WEAVING MY
ANCESTORS' VOICES

 

 

 

 

   


Sheila:

I think it is now. When I was growing up though, there was very, very little Asian culture available. I wasn't growing up particularly in a heavily populated Asian area, Indian area, so if I wanted to find Indian dance or music, I had to go looking for it. There was precious little in the media because the second generation hadn't grown up and started to enter the media at all sorts of levels.

John:

Your family didn't play - they had to have a Lata Mangeshkar records in the house and stuff like that?

Sheila:

Oh yeah, but I think there was also a feeling of it being largely irrelevant, because there was no place in the main stream where that kind of music was validated. And, I mean, quite the opposite. The Asian community was being portrayed in the media largely as a social problem and the idea that cultural riches were something that they brought with them that were of use to everybody, were certainly not an idea that was around then. And I didn't have a collection of Hindi film records but had friends who I found out later would, sort of, tuck them away under a sheet in a corner, if any of their English friends came round and bring out their Tina Turner albums or what have you. And so the feeling about the time that Monsoon actually had a top ten hit and made an extremely Indian record in terms of its, I mean it was pop vocal and it was built with a kind of a pop chorus structure in mind but it was written on a raga - it had a sitar solo in the middle and tabla solos and all sorts of things. For that to be accepted on the dance floor and to be thought of as main stream music before there was any kind of category, such as world music in Britain, that was very much an evolutionary leap and a leap for me as a person because it meant that I could finally find a place to put all the bits of me that had heretofore, been missing.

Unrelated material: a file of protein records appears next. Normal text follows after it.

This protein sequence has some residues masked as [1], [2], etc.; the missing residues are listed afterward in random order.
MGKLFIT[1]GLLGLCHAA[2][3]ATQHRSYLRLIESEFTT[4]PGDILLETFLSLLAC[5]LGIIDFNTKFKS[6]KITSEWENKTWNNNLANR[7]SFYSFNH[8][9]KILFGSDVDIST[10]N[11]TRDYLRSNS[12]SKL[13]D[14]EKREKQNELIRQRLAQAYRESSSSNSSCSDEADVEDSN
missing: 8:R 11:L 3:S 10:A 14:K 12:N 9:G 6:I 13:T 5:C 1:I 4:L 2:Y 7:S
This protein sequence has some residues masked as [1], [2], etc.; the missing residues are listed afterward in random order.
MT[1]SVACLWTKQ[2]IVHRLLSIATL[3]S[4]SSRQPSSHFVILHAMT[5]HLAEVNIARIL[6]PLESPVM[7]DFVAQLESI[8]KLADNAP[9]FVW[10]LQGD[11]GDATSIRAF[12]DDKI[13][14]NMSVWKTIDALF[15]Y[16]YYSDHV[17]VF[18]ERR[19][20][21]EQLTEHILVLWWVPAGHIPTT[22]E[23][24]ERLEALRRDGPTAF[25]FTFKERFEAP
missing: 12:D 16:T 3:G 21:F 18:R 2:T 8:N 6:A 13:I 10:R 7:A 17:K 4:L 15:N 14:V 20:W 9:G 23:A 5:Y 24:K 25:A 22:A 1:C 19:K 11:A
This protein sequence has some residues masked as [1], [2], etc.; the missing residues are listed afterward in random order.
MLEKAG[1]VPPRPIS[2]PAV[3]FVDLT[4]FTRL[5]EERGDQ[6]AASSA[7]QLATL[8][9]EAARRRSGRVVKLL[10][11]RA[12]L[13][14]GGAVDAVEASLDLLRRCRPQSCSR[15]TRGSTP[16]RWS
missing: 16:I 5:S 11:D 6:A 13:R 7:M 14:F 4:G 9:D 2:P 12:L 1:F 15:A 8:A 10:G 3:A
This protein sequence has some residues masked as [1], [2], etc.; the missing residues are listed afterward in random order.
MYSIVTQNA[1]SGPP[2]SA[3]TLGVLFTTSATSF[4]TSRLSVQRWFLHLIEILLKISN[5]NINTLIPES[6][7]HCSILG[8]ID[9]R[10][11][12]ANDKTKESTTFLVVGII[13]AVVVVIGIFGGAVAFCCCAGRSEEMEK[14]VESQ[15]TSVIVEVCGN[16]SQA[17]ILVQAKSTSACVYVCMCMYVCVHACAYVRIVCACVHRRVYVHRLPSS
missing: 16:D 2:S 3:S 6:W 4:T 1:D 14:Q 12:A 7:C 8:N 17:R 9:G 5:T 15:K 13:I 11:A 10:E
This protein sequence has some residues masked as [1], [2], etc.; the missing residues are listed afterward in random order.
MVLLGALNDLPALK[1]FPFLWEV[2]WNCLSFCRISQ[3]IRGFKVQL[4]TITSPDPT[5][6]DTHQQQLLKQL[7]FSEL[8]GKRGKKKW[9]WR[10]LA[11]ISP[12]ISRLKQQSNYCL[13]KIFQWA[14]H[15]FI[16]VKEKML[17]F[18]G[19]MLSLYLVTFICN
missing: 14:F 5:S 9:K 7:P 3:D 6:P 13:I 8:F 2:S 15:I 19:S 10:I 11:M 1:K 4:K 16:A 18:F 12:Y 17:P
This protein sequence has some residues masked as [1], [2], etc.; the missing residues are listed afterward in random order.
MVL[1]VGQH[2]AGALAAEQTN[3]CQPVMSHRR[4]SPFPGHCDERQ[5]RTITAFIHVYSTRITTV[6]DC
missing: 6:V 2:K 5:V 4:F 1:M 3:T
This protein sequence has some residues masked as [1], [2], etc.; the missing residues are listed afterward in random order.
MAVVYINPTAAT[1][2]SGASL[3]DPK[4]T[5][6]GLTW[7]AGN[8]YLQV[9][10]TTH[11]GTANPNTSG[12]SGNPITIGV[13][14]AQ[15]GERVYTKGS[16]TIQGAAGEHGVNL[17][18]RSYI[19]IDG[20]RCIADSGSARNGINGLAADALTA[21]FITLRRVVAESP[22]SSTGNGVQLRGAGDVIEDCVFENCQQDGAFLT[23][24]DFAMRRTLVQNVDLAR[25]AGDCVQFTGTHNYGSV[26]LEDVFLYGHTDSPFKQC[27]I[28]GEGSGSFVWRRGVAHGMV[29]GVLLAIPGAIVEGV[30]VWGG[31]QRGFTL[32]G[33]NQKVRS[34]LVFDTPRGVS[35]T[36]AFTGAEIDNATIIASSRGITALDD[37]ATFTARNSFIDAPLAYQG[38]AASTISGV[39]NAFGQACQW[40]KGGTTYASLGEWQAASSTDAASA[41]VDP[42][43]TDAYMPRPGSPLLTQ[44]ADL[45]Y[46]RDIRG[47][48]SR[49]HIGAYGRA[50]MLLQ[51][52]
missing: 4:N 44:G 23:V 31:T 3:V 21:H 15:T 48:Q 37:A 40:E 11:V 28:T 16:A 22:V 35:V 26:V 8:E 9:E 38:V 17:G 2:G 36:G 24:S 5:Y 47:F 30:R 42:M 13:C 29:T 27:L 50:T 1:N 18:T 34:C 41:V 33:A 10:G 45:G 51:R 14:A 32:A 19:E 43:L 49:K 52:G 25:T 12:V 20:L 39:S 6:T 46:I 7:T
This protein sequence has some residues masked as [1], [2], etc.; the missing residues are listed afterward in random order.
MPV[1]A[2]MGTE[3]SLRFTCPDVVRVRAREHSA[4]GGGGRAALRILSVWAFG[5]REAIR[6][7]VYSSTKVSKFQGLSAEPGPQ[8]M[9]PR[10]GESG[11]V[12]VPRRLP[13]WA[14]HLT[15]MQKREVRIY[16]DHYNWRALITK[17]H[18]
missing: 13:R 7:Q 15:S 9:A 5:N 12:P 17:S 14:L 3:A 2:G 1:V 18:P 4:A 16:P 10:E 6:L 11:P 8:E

John:

Now Monsoon, when you refer to Monsoon, that is, we're talking about what 1982, and that was the band?

Sheila:

That was the band, that I was asked to join as a lead singer.

John:

And you must have been all of 16 at the time. Well, that's gotta be, sort of, a heady thing for a teenager to handle. Suddenly having a, you know, a top 40 hit on your hands. And from there, came this series of your solo recordings and on the latest one, you've actually gone back to that first hit, which was called "Ever So Lonely".